Bedknobs and Broomsticks (1971)

G   |    |  Animation, Adventure, Comedy

Bedknobs and Broomsticks (1971) Poster

An apprentice witch, three kids and a cynical magician conman search for the missing component to a magic spell to be used in the defense of Britain in World War II.


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Reviews & Commentary

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User Reviews

6 May 2001 | laffinsal
Terrific film
It is unfortunate that this film receives such little comment, as compared to "Mary Poppins", for the simple fact that most people DO compare it to "Mary Poppins" amd really, it stands alone.

The story is quite original and well done. The actors are all wonderful, and Angela Lansbury, to me, will always be Miss Price. David Tomlinson is also wonderful as Professor Browne. The children are also great, with the standout being the youngest one, Paul. He has so many funny moments in this movie.

Again, the Sherman Brothers lend their creative song-writing talents to this film with excellent results. "The Age of Not Believing" is wonderful, as is "Eglantine", "The Beautiful Briny" and the superb "Portobello Road" number. The animation scenes are also great and imaginative.

This is certainly an enjoyable film on many counts, and should be remembered just as so many of the other Disney classics. It should also be seen in the recently restored version, which runs over two hours. The story is more fluent in that version, and the songs are intact, for the most part. A great movie.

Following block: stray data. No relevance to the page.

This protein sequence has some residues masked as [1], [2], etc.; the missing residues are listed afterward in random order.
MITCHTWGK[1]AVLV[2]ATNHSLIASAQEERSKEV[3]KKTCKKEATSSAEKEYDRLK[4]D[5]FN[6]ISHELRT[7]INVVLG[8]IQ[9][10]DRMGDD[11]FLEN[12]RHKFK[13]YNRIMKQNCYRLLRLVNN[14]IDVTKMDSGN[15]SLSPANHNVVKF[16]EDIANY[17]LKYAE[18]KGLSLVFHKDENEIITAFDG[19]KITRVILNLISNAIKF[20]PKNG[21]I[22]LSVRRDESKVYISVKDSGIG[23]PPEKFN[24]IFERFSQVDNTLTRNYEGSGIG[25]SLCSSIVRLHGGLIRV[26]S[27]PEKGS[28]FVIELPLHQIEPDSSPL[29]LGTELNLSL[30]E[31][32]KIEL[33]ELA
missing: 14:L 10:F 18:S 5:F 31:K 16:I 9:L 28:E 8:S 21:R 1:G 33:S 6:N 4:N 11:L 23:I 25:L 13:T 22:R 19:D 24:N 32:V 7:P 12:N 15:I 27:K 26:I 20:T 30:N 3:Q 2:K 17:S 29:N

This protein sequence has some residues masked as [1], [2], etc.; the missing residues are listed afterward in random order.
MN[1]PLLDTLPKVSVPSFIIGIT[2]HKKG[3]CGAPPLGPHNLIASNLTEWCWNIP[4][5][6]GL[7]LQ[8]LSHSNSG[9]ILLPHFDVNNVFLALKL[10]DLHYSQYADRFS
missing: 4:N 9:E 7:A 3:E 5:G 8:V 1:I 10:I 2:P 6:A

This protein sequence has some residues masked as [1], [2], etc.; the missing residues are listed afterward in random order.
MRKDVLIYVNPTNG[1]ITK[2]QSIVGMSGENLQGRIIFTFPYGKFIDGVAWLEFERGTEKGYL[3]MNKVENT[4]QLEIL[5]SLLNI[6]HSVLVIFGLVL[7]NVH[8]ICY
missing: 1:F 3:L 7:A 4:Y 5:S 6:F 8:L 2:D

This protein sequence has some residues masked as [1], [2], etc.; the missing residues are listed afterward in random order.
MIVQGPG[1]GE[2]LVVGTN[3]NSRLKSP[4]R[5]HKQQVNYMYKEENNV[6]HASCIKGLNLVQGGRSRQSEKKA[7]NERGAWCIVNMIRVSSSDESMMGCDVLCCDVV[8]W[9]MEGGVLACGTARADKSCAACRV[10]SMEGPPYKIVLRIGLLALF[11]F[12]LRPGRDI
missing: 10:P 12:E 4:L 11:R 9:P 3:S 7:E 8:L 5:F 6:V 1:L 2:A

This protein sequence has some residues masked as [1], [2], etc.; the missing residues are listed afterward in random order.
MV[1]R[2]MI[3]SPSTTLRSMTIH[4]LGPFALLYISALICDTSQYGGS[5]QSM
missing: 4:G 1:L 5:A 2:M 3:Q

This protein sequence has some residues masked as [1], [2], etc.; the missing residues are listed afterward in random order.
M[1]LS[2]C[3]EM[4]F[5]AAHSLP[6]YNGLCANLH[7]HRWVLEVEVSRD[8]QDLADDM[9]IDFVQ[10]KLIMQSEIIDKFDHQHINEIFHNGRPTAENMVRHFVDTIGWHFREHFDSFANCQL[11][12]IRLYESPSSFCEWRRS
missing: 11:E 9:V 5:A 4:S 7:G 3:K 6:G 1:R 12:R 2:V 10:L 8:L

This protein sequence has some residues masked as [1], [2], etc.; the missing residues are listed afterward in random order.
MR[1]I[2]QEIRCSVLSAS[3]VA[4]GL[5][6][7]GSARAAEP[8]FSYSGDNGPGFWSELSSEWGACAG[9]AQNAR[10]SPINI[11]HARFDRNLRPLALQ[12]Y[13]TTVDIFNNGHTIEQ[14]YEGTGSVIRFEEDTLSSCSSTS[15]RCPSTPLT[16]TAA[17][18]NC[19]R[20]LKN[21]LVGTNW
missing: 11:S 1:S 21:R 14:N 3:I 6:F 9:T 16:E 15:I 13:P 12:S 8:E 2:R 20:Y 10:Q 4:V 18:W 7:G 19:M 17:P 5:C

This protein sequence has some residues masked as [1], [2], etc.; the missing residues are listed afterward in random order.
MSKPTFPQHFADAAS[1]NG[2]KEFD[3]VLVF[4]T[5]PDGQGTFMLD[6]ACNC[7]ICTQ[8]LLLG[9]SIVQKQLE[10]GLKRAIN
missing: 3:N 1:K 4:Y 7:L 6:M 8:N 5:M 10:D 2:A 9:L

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Did You Know?


Richard M. Sherman and Robert B. Sherman wrote two songs that never made it past pre-production, despite Richard's protests. In "The Fundamental Element", Miss Eglantine Price would've explained her philosophy to the children after turning Charlie into a rabbit. Miss Price would've sung "Solid Citizen" to distract King Leonidas and get the magic star; ultimately, the soccer game replaced it. Both went unheard until demos performed by Richard Sherman appeared on the CD soundtrack re-issue. Part of "The Fundamental Element" was incorporated into the "Don't Let Me Down" portion of "Eglantine".


Captain Ainsley Greer: You there, which way to Pepperinge Eye?
Elderly Farmer: Couldn't say, sir. It said on the wireless to paint out the sign posts in case the Nazis drop in.
Captain Ainsley Greer: I'm not a Nazi, I'm a British officer!
Elderly Farmer: That's what you'd say if you *was* a Nazi, isn't it sir?


Shots of the armor of the knights on horseback alternate between them advancing a few feet when German soldiers are in the shot, and several hundred feet when no other characters are visible.

Crazy Credits

The opening credits are based on the Bayeux Tapestry, a full account of the 1066 Norman conquest of Britain.

Alternate Versions

The Disney+ Version omits the subtitles for the German soldiers dialogue.


Finale (Reprise of 'The Old Home Guard')
Performed by male studio chorus
Music and Lyrics by
Richard M. Sherman and Robert B. Sherman


Plot Summary

Synopsis (WARNING: Spoilers)


Animation | Adventure | Comedy | Family | Fantasy | Musical


Release Date:

13 December 1971


English, German

Country of Origin


Filming Locations

Dorset, England, UK

Box Office


$20,000,000 (estimated)

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